Section 9. And be it further ordained and enacted by the authority aforesaid, That the said Board of Managers shall have power to appoint such other officers, nurses, and domestics, as they may think necessary for performing the labor and such other services as are requisite to the said Hospital, who shall be paid for their services such compensation as the Managers may deem reasonable.
When we entered the house, Mr. F. and five or six music, Mr. F. leading from the piano forte. of his pupils were engaged in a concert of instrumental playing on the bass viol, two or three on the violin, and another on the French horn. This was followed by singing. The whole was performed to the admiration ence to the circumstances of the musicians, as exceedof the company, and considered, even without referingly well done.
Theodore Myers, a smart and pleasant lad only nine years old, who had been in the institution about five months, played on the violin, keeping good time, and playing well his part."
Abraham Marsh, a boy about thirteen years old, joined in the concert, and William Graham played the French horn with great exactness.
Graham and another pupil subsequently played a duet on the piano forte.
Section 10. And be it further ordained and enacted
Section 11. And be it further ordained and enacted
Section 12. And be it further ordained and enacted by the authority aforesaid, That whenever the funds of the Hospital will admit, the Managers shall establish a school for teaching such inmates of the house as may be capable of receiving instruction.
When the musical performances had ceased, we folHere was exhibited a quantity of work, perlowed the master and pupils up to the regular school formed by the lads-a basket of silk guard chains for er baskets that they had made. We may remark that watches, which they had woven, and a number of wickbetter shape than are usually found in market, and althese baskets were of a much closer texture, and of a together exhibited a better state of workmanship. The were neatly twisted and beautifully wrought into the handles, hinges, loops, &c. all made of the willow twigs, texture of the main work. A quantity of these baskets were handed to the scholars, and cach could designate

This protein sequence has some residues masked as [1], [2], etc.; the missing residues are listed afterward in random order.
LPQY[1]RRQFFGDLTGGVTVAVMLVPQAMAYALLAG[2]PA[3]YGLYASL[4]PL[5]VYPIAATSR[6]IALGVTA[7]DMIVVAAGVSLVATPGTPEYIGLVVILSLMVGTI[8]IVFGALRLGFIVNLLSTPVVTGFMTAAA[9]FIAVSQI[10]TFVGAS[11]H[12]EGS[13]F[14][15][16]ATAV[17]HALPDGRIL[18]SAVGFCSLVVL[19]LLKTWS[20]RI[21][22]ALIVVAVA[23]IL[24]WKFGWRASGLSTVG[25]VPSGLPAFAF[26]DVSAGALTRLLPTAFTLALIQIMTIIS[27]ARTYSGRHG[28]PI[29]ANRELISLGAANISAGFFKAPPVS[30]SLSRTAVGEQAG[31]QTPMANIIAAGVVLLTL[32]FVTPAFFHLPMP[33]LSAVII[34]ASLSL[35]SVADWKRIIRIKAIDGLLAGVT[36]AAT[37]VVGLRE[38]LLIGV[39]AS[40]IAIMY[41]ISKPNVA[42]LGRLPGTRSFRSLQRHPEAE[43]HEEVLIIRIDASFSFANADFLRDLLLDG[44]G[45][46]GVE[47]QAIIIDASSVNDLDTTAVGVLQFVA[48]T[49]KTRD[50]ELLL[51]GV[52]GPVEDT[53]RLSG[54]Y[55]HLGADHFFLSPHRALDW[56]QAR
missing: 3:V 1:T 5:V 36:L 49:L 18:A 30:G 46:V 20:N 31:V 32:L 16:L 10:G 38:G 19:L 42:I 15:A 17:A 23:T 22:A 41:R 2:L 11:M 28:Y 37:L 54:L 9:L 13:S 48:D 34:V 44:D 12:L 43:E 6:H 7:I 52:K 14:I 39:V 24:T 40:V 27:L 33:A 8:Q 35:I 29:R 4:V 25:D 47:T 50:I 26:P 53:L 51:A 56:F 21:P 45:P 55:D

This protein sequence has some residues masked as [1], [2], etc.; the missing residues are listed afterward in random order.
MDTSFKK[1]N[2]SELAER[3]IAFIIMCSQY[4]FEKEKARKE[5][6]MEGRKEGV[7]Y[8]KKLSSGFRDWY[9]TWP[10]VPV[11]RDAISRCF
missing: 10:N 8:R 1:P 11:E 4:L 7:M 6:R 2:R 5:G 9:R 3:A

Section 13. And be it further ordained and enacted by the authority aforesaid, That the number of inmates admitted into the said Hospital, shall at all times be so regulated and prescribed by the Managers thereof, that the expense attending their support and accommoda
those which he had made himself, and could refer every other one to its proper maker.
Mr. John Vaughan, a gentleman to whose philanthropy the school is in a great measure indebted for its existence and present advancement, mentioned to us, that some time since he met with a blind lad, whose situation he felt anxious to relieve, and he raised a contribution among some gentlemen of his acquaintance, amounting to about one hundred dollars. This sum he offered to the basket makers in the vicinity, if they would instruct the lad in their own labors. They de clined the premium in the full conviction that he could never learn to make a basket.
Now, one of the pupils of the school is the son of a basket maker, and his work is probably far superior to ordinary work offered for sale, and the young woman who has instructed the lads, professes to have found them as docile and as rapid in their improvement as boys of the same age who can see.